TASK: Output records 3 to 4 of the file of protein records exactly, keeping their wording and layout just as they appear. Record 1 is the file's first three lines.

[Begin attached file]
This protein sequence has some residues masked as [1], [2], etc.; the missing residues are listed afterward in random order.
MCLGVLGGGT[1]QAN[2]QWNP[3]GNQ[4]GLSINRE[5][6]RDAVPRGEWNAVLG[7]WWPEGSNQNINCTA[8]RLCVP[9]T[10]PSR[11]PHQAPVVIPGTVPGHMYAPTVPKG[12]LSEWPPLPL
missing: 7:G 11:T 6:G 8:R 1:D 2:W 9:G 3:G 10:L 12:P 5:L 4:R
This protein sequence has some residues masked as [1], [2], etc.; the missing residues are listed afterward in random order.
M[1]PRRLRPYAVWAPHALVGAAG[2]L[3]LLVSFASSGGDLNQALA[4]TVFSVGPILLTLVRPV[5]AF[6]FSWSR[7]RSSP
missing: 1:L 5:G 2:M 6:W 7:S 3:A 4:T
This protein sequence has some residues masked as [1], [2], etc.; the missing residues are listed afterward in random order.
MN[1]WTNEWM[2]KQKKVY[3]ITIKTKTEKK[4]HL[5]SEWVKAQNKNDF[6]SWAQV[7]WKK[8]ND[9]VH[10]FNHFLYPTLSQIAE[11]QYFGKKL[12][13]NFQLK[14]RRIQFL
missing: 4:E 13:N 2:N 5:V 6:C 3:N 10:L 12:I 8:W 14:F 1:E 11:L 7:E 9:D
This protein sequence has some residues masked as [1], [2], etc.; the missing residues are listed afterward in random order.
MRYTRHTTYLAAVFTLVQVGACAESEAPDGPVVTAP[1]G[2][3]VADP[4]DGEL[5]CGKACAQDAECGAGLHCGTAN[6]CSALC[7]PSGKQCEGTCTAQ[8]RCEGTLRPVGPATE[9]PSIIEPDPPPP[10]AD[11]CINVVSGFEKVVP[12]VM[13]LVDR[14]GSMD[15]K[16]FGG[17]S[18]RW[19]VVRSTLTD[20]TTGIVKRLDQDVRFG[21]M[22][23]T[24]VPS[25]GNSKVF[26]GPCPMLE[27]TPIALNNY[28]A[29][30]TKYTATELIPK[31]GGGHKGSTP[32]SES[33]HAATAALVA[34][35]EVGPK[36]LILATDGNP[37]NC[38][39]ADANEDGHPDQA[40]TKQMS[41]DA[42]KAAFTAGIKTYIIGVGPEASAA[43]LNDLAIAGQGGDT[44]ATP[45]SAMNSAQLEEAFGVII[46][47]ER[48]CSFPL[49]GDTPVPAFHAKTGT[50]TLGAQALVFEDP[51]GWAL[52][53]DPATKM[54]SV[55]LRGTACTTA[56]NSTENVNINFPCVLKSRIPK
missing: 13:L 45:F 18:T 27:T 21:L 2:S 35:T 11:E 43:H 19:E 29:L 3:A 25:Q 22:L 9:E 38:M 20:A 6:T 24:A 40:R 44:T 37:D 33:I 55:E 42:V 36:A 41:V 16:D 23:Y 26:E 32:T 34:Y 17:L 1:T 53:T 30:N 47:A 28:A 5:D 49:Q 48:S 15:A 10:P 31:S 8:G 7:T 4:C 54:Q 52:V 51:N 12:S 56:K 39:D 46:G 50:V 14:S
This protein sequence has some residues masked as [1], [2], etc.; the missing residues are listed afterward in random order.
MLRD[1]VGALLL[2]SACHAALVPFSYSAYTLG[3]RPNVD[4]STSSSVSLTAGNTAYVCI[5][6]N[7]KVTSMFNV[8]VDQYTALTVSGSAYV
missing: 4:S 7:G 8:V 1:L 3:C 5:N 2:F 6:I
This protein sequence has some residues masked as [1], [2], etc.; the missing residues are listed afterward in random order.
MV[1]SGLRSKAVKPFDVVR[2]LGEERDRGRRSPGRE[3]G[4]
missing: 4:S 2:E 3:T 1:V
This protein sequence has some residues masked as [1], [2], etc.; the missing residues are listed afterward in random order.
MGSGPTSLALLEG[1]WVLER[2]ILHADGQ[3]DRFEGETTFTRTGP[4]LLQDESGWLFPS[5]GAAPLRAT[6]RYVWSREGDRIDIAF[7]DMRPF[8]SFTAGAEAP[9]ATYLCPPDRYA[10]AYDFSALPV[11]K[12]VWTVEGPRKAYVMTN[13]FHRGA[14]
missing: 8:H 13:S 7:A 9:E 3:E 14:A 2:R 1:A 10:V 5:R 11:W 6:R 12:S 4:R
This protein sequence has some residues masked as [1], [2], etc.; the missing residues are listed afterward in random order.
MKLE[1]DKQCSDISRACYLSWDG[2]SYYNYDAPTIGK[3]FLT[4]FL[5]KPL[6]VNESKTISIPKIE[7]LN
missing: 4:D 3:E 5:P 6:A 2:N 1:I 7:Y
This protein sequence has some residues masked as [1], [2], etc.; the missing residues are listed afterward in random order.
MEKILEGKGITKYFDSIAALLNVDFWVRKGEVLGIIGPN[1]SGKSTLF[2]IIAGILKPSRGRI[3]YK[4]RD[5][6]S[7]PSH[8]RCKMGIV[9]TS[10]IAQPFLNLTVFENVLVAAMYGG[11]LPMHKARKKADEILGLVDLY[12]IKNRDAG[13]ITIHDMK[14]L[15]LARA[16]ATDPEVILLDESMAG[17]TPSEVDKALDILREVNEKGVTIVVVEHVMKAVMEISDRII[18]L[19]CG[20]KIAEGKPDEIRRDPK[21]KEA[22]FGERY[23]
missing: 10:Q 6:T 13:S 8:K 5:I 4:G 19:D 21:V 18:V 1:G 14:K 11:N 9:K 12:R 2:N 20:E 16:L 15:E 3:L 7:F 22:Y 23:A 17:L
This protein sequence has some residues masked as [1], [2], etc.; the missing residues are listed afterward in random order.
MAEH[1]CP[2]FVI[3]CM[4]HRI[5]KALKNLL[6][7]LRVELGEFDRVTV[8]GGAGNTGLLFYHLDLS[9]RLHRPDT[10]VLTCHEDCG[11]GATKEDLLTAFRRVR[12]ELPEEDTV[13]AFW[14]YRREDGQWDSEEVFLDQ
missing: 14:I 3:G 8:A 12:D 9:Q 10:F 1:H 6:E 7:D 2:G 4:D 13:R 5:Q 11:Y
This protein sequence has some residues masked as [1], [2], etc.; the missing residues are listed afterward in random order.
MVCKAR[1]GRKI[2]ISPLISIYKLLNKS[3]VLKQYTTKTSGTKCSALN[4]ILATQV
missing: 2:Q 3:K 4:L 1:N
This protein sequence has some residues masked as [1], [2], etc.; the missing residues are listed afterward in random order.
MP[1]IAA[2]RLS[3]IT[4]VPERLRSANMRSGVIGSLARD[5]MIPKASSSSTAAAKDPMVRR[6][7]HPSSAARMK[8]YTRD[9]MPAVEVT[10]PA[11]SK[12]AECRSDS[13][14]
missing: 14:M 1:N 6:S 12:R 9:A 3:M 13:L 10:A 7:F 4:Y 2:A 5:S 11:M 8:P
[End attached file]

This protein sequence has some residues masked as [1], [2], etc.; the missing residues are listed afterward in random order.
MN[1]WTNEWM[2]KQKKVY[3]ITIKTKTEKK[4]HL[5]SEWVKAQNKNDF[6]SWAQV[7]WKK[8]ND[9]VH[10]FNHFLYPTLSQIAE[11]QYFGKKL[12][13]NFQLK[14]RRIQFL
missing: 4:E 13:N 2:N 5:V 6:C 3:N 10:L 12:I 8:W 14:F 1:E 11:L 7:E 9:D
This protein sequence has some residues masked as [1], [2], etc.; the missing residues are listed afterward in random order.
MRYTRHTTYLAAVFTLVQVGACAESEAPDGPVVTAP[1]G[2][3]VADP[4]DGEL[5]CGKACAQDAECGAGLHCGTAN[6]CSALC[7]PSGKQCEGTCTAQ[8]RCEGTLRPVGPATE[9]PSIIEPDPPPP[10]AD[11]CINVVSGFEKVVP[12]VM[13]LVDR[14]GSMD[15]K[16]FGG[17]S[18]RW[19]VVRSTLTD[20]TTGIVKRLDQDVRFG[21]M[22][23]T[24]VPS[25]GNSKVF[26]GPCPMLE[27]TPIALNNY[28]A[29][30]TKYTATELIPK[31]GGGHKGSTP[32]SES[33]HAATAALVA[34][35]EVGPK[36]LILATDGNP[37]NC[38][39]ADANEDGHPDQA[40]TKQMS[41]DA[42]KAAFTAGIKTYIIGVGPEASAA[43]LNDLAIAGQGGDT[44]ATP[45]SAMNSAQLEEAFGVII[46][47]ER[48]CSFPL[49]GDTPVPAFHAKTGT[50]TLGAQALVFEDP[51]GWAL[52][53]DPATKM[54]SV[55]LRGTACTTA[56]NSTENVNINFPCVLKSRIPK
missing: 13:L 45:F 18:T 27:T 21:L 2:S 35:T 11:E 43:H 19:E 29:L 3:A 25:Q 22:L 9:E 38:M 20:A 6:T 24:A 40:R 44:T 37:D 33:I 55:E 42:V 36:A 41:V 16:D 23:Y 26:E 32:T 34:Y 17:L 1:T 53:T 30:N 47:A 28:A 5:D 49:Q 48:S 15:A 10:P 31:S 8:G 7:T 4:C 54:Q 52:V 51:N 12:S 56:K 39:D 46:G 50:V 14:S